No one should EVER feel sorry for me & the Mate when we complain about weather on our road trips. That’s what we get for road-tripping in February and March! So I’m not looking for pity when I whine about not being able to camp due to snow or lightning or dust storms or ice or…blah blah blah. It’s just fun to whine.
Which is why these last couple of days have really called our bluff. Monday we left Galveston on a cute (and completely free!) ferry
and drove the length the peninsula on the bay’s other side,
back to the interstate and into Louisiana. We hit a perfectly nice campground in the Louisiana bayous–Lake Fausse Pt. State Park–on a perfectly nice (if a little humid) day…and opted out.
Why? Because the ranger said it probably would rain overnight. And while there’s nothing wrong with rain outside a tent when you’re in it, stuffing a wet tent into a small Subaru with all the rest of your belongings is the opposite of fun. Still, we might have gone for it if we hadn’t learned about the cabins.
Each one perched OVER the bayou, with perfect screened porches.
We couldn’t wait to eat dinner out on the porch. But first it was time to go for a walk around the swamp.
Have I ever mentioned that I love swamps? Just show me a cypress and I go all weak in the knees. (sorry)
The forest offered plenty of variety all on its own…
…so when I did see a gator, it was simply a bonus. And the baby gator in front of the mama? Bonus bonus.
That evening, the Traveling Avocados teamed up with some Gulf shrimp and that amazing screened porch for what’s probably going to earn our Best Meal of the Trip Award.
Next day we drove across Mississippi–just about 100 miles at its base–and into Alabama. We had a date with another state park (thanks to this excellent book on state parks), way down past Mobile in Alabama’s teensy lil’ slice of the big ol’ Gulf Coast pie. Appropriately enough, it’s called Gulf State Park. And it’s big. And lovely. With 28 miles of bike trails, are you kidding? Made for us!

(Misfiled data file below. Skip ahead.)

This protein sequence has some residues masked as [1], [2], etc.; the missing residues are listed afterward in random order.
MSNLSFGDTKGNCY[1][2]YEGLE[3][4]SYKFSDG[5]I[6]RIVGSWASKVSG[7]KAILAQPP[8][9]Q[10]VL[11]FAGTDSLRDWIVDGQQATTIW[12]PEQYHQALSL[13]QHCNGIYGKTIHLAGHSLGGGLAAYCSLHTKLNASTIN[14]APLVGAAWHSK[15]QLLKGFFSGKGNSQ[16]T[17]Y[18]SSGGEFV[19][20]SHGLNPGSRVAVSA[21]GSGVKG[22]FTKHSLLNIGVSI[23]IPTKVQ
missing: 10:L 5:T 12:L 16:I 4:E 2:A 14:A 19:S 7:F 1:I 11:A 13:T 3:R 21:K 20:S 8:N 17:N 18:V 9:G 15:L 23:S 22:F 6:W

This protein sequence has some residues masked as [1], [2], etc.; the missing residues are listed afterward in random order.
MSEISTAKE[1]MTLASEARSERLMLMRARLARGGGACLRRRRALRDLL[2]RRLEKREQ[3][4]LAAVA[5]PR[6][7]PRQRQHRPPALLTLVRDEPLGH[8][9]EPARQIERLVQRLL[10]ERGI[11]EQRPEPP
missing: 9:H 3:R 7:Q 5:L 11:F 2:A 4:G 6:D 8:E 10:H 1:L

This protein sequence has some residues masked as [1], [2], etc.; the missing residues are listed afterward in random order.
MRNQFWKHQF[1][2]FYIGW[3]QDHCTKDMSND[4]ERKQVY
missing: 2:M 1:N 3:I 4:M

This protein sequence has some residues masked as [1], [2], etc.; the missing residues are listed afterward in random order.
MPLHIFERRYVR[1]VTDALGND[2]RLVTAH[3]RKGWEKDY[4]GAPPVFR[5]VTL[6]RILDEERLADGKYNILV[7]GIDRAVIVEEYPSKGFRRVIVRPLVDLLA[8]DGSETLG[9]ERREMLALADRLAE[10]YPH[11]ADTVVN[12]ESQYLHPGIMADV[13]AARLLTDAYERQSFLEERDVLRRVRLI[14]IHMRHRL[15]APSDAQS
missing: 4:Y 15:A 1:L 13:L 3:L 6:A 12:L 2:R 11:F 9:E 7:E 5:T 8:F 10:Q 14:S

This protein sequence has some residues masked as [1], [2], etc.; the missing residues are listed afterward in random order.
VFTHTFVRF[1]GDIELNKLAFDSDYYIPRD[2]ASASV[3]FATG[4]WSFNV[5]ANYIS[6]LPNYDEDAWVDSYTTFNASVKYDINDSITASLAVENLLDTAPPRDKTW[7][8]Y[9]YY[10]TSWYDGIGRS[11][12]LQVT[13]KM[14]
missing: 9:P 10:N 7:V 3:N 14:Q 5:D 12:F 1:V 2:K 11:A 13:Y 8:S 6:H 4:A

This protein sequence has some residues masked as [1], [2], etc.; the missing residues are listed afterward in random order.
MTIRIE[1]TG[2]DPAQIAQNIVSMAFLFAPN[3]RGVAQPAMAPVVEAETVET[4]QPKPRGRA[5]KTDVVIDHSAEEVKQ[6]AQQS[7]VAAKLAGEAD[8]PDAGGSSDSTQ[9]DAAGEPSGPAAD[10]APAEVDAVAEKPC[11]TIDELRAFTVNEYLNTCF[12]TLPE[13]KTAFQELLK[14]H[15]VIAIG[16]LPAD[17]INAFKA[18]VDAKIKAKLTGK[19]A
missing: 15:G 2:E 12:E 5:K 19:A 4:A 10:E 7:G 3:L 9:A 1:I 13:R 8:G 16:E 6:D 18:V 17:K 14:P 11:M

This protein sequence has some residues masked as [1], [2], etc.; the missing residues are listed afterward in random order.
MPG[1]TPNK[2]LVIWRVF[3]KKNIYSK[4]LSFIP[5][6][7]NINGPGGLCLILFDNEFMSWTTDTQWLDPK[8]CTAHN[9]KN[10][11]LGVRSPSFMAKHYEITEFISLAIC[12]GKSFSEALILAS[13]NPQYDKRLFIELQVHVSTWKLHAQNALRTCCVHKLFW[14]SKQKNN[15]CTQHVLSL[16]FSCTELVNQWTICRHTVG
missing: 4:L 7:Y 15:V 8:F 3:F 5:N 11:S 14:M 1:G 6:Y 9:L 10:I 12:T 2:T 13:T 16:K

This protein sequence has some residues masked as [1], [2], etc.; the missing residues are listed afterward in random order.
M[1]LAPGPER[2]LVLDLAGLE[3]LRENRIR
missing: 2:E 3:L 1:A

Only problem? This park boasts over 400 RV sites, and eleven tent sites. The Mate and I took one look at the teensy tent sites crammed in between RVs and quickly backed away. All the way away, to a Motel 6. Then we drove the few miles back into the park and took a big, happy chomp of those delicious bike trails.
No lie, this bike path instantly vaulted into our top 5 anywhere.
The terrain keeps changing, oaks to pines to dunes to swamp to…wait–is that an…?
A nice heavy deluge that night made us feel even better about not camping. Even worse weather ahead of us in Florida encouraged us to slowwww down, so we spent another $70 to stay on at the Motel 6. Next morning, we tried some of those trails on foot.
I LOVE whizzing along on a bike, but you do miss stuff. Like these funny puffball-shaped clumps of reindeer lichen.
Why this shape? Because, I realized, they’re not growing on the sand; there’s nothing for them to live off. They’re growing on individual sticks and leaves on the sand. Clever things!
We didn’t see tortoises, but we did see their holes.
The only thing I wished for in this park was more dirt trails; they’re nearly all paved. But I understand the reasons for that. And it was clear, from the number of benches dedicated to folks passed away or to groups like “Michigan Snowbirds,” how beloved this park is to folks from colder places–mostly the midwest, it seemed. Maybe that explains the tongue-in-cheek speed limit signs:
The weather’s supposed to be so wacky tomorrow that I have no idea where we’ll be tomorrow night. NOT in a tent. But given the terrible destruction up in Nashville this week, I can only give thanks for the safety and security of being able to whine about a little rain.
And speaking of giving thanks: one more gator? Yes please!